Before I knew about Marschal* wood grips, I ordered a custom pair of cocobolo wood grips for The Missus' new
Bersa 380cc from an eBay seller. They took some "fitting" to work well, and this is the story of that custom work.
The first problem I noticed was easy to fix - there was interference between the wood and safety lever (the lever could be moved easily between ON and OFF, but couldn't be rotated far enough to UNCOCK the hammer). A minute or two with the Dremel (and its small sandpaper drum) created the necessary clearance.
The second problem was also easy to spot and not much harder to cure. The stock plastic grips have alignment lugs to keep each grip from swiveling around its grip screw (see photo to the right and inset side view), but the replacement grips had no such alignment lugs so they had a squishy feel, especially when racking the slide.
With one grip removed at a time, I traced the inside of the frame opening on the inside of the wood grips with a sharp pencil (only the front edge with the finger cutouts needs to be traced). The traced line can be seen on the wood grip in the photo to the left.
I again used the Dremel, this time to cut a groove on the inside of each wood grip (above, right). The depth of each groove was about 1/3 of the thickness of the toothpick that would be glued there (although any strong wood glue should work, I used Gorilla GlueTM).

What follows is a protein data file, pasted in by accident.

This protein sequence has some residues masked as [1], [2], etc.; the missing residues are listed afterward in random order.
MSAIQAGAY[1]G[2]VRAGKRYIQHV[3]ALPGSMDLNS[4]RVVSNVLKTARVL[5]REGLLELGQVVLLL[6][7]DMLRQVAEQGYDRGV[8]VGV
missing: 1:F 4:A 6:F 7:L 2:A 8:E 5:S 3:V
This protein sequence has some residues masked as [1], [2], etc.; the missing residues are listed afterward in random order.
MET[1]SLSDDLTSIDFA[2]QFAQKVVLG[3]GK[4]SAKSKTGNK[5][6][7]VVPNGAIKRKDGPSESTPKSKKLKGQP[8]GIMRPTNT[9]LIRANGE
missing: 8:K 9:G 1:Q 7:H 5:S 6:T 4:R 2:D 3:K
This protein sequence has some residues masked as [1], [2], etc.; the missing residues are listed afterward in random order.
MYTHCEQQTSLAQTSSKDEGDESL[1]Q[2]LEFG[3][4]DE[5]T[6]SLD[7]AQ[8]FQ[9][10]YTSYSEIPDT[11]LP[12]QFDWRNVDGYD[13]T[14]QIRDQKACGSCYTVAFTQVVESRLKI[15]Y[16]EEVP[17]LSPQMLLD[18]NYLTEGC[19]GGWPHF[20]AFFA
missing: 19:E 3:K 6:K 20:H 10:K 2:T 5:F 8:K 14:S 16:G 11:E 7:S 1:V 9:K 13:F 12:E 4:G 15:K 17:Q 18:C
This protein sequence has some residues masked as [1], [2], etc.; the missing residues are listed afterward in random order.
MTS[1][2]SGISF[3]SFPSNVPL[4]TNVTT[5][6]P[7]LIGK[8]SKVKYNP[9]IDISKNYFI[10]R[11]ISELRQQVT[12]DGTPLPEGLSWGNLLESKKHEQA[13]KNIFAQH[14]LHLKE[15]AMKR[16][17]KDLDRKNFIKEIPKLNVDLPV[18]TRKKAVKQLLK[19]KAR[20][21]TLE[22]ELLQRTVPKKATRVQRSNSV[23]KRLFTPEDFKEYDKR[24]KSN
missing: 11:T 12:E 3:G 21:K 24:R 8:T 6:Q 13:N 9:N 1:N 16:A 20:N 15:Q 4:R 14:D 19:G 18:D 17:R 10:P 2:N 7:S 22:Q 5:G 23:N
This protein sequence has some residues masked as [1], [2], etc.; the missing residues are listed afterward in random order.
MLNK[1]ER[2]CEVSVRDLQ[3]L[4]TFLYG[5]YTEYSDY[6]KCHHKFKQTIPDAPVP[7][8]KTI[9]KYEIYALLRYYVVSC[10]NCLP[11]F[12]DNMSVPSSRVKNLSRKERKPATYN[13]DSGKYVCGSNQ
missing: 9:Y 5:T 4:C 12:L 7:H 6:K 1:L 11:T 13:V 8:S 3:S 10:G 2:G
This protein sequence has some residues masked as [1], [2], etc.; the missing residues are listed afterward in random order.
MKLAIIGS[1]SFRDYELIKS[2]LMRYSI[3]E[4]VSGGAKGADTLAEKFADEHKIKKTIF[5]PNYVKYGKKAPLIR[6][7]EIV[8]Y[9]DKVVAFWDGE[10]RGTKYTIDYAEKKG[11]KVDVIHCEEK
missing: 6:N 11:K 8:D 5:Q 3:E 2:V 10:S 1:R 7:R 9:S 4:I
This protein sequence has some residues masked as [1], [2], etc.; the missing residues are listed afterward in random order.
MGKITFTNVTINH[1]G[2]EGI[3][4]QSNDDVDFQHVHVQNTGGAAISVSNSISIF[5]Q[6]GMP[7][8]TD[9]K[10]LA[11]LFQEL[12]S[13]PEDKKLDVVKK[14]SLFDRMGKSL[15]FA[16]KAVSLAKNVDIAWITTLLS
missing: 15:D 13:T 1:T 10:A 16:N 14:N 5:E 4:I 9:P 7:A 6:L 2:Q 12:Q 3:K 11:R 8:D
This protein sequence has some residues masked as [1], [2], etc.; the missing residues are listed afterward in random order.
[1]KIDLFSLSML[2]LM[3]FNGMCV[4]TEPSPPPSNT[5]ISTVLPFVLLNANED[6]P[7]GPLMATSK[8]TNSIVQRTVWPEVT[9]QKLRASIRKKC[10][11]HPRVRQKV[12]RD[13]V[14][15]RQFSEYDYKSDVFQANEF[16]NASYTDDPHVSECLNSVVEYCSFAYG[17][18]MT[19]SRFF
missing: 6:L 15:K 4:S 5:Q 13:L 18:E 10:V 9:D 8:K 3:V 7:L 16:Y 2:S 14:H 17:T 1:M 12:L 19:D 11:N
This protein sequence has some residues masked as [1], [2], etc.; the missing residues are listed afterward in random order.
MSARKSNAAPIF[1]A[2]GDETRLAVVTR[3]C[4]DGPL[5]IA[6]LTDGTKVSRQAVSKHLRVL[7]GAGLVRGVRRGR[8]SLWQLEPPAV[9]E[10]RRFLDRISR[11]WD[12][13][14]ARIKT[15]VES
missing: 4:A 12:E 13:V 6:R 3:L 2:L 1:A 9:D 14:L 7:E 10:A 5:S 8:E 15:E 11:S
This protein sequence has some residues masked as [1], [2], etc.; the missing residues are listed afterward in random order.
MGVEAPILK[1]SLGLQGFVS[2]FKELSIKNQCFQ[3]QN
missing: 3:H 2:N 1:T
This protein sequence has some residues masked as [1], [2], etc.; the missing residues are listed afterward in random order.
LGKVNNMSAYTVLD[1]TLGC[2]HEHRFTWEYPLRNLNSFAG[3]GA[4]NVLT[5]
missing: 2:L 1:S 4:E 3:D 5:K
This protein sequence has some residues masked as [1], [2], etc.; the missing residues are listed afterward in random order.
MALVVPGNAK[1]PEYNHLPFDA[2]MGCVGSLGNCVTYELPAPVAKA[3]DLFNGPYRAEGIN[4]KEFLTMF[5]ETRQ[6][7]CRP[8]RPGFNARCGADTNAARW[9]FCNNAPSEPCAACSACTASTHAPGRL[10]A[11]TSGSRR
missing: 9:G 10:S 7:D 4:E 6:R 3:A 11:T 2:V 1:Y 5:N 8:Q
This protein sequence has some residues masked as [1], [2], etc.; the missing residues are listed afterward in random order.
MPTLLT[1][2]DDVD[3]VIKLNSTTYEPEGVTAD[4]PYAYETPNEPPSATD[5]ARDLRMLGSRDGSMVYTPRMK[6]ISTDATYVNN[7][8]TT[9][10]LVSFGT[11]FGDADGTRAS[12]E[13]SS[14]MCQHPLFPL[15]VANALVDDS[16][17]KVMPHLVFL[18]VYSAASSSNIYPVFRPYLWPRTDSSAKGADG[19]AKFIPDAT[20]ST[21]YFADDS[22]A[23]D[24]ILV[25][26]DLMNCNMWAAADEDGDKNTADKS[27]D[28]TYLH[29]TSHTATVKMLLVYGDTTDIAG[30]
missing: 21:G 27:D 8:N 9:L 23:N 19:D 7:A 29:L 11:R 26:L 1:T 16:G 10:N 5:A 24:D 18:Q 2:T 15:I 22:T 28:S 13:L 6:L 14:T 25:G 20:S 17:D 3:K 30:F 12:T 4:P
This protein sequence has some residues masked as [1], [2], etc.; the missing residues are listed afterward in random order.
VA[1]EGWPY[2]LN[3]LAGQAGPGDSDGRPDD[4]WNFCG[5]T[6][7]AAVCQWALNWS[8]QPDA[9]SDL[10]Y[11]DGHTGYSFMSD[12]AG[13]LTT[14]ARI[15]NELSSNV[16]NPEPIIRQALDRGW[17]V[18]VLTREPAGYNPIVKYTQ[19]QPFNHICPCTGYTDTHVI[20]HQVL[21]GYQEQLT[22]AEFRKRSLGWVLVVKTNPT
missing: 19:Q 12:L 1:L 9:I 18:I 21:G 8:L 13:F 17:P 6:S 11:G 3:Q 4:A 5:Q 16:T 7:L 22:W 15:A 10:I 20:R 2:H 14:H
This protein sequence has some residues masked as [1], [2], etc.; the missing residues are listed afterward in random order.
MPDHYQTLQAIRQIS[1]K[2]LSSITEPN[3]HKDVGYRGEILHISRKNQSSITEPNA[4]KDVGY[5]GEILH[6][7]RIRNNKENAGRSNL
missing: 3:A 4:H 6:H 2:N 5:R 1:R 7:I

The photo to the left shows both grips after the toothpicks had been glued into the new grooves. Once the glue had dried (about two hours), I used the Dremel to grind down the small amount of glue on the grip between the toothpicks and the finger grooves since that side was to be used as an alignment face.
Note that the two toothpicks are about the same distance from the bottom of the grips, but that the right grip's toothpick is considerably shorter than the left grip's toothpick. The frame opening on the right side had an additional cut made into it (I don't know what the cut was for), and I opted to leave that area open in case some lever or spring would need free accress for movement there.
With the toothpicks glued in place, the grips can no longer swivel around the grip screws - the grips and pistol now feel like one solid piece.
This is the final "new look" - rough textured (for great grip) cocobolo wood grips on a nickel-plated Bersa 380 concealed carry pistol . . . .
* Marschal grips (right, in purpleheart wood) have a popsicle stick-shaped raised area that establishes grip alignment.